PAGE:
Still, the relationship has been complicated at times. In 2014, while vice president, Biden apologized to Erdogan after suggesting in a speech that Turkey helped facilitate the rise of the Islamic State militant group by allowing foreign fighters to cross Turkey’s border with Syria. During the 2020 presidential campaign, Biden drew ire from Turkish officials after an interview with The New York Times in which he called Erdogan an “autocrat.”
Erdogan enjoyed collegial relations with Trump, who didn't give him a hard time about Turkey's human rights record and agreed to withdraw U.S. troops from northern Syria in 2019, paving the way for a Turkish military offensive against Syrian Kurdish fighters who had fought alongside U.S. forces against IS militants. Biden was strongly critical of that decision, accusing Trump of selling out U.S. allies.
Erdogan waited several days before congratulating Biden on his election victory as Trump challenged the results. At the same time, Erdogan sent a message to Trump thanking him for his “warm friendship.”
After taking office, Biden waited three months before giving Erdogan a call, which was widely seen in Turkey as a snub. The first time they spoke after the election was when Biden called to tell Erdogan about the Armenian “genocide” announcement.
In an interview with Turkish state broadcaster TRT on June 1, Erdogan noted he had cordial relations with previous U.S. presidents, particularly Trump, and that he would ask Biden on the sidelines of the NATO meeting “why Turkey-U.S. relations are in such a state of tension.”
“There have been many rumors... we need to leave them behind and talk about what we can do and what we will do,” he said of U.S.-Turkey relations before departing from Istanbul's Ataturk Airport for Brussels on Sunday.
Biden and Erdogan are expected to take up Turkey’s purchase of the S-400 advanced Russian defense systems, a procurement that angered Washington and resulted in Ankara being kicked out of the U.S. F-35 fighter aircraft production program, sanctions on senior Turkish defense industry officials, and bans on military export licenses.
Washington says the Russian system is a threat to NATO security and insists that sanctions cannot be lifted until Turkey gets rid of the system, which has cost the country $2.5 billion.
Turkey repeatedly has called for dialogue to resolve the issue. Turkish media reports say Turkey is set to propose the deployment of the S-400s at Incirlik air base, which is home to a U.S. Air Force wing, where they would be watched by U.S. military officials. Foreign Minister Mevlut Cavusoglu told reporters the S-400s would be “100% under (Turkish) control” and that no Russian military official would be in Turkey.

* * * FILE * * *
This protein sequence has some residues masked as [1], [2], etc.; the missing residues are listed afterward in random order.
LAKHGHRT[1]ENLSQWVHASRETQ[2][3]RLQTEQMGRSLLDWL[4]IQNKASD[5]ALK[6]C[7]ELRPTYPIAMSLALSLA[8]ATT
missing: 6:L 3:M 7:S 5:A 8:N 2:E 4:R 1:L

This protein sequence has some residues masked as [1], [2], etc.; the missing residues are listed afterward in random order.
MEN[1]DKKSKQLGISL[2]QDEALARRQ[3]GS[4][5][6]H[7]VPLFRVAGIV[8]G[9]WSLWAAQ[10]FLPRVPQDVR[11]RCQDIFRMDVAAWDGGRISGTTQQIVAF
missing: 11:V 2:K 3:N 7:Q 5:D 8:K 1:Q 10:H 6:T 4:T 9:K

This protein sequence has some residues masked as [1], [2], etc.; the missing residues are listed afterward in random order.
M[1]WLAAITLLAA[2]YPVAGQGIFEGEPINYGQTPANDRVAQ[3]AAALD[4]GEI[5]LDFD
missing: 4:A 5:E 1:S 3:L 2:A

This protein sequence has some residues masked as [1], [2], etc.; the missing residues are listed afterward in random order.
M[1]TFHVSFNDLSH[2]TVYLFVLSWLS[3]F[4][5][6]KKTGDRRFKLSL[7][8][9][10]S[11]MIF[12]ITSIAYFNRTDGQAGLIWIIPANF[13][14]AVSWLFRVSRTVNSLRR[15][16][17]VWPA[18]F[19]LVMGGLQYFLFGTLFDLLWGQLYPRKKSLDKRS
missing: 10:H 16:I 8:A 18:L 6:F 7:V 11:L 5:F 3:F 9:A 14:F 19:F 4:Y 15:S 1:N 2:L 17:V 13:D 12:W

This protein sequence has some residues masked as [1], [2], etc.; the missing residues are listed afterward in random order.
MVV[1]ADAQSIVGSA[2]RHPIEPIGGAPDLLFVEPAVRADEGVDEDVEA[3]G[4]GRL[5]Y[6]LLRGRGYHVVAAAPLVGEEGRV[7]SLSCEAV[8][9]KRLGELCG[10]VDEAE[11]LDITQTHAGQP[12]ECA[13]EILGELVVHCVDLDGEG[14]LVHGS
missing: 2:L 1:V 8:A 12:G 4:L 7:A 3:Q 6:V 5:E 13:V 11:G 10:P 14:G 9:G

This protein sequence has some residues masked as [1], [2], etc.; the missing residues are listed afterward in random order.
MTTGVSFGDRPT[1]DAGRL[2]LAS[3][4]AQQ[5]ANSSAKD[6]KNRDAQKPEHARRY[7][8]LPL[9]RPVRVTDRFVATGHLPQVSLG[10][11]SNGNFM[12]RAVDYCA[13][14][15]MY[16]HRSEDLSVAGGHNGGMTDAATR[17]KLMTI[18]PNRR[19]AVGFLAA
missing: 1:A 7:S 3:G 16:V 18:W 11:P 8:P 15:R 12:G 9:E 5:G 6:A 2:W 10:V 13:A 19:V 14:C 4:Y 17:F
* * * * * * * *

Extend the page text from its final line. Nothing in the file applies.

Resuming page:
Erdogan said Sunday that talks with Biden would be “very broad” but he focused on F-35 issue, accusing the U.S. of “not fulfilling its promise, not complying with the contract although Turkey has fulfilled its promise” and reiterating that Ankara was forced to purchase the S-400 system after Washington declined to provide U.S. Patriot missiles.
Erdogan is also expected to raise the issue of U.S. military support for Syrian Kurdish fighters, who Ankara argues are inextricably linked to a decades-long Kurdish insurgency in Turkey.
National security adviser Jake Sullivan said Biden and Erdogan will discuss Syria and Iran as well as what role Turkey can play on Afghanistan following the U.S. troop withdrawal. Also on the agenda is how Washington and Ankara "deal with some of our significant differences on values and human rights and other issues,” Sullivan said.
The unsettled security situation in Libya, as well as overlapping concerns on China and Russia will also be on the agenda.
Sullivan added that Biden knows Erdogan very well.
“The two men have spent a good amount of time together, and they are both, I think, looking forward to the opportunity to really have a business-like opportunity to review the full breadth of their relationship,” Sullivan said.
Associated Press writer Aamer Madhani in Washington and Andrew Wilks in Istanbul contributed.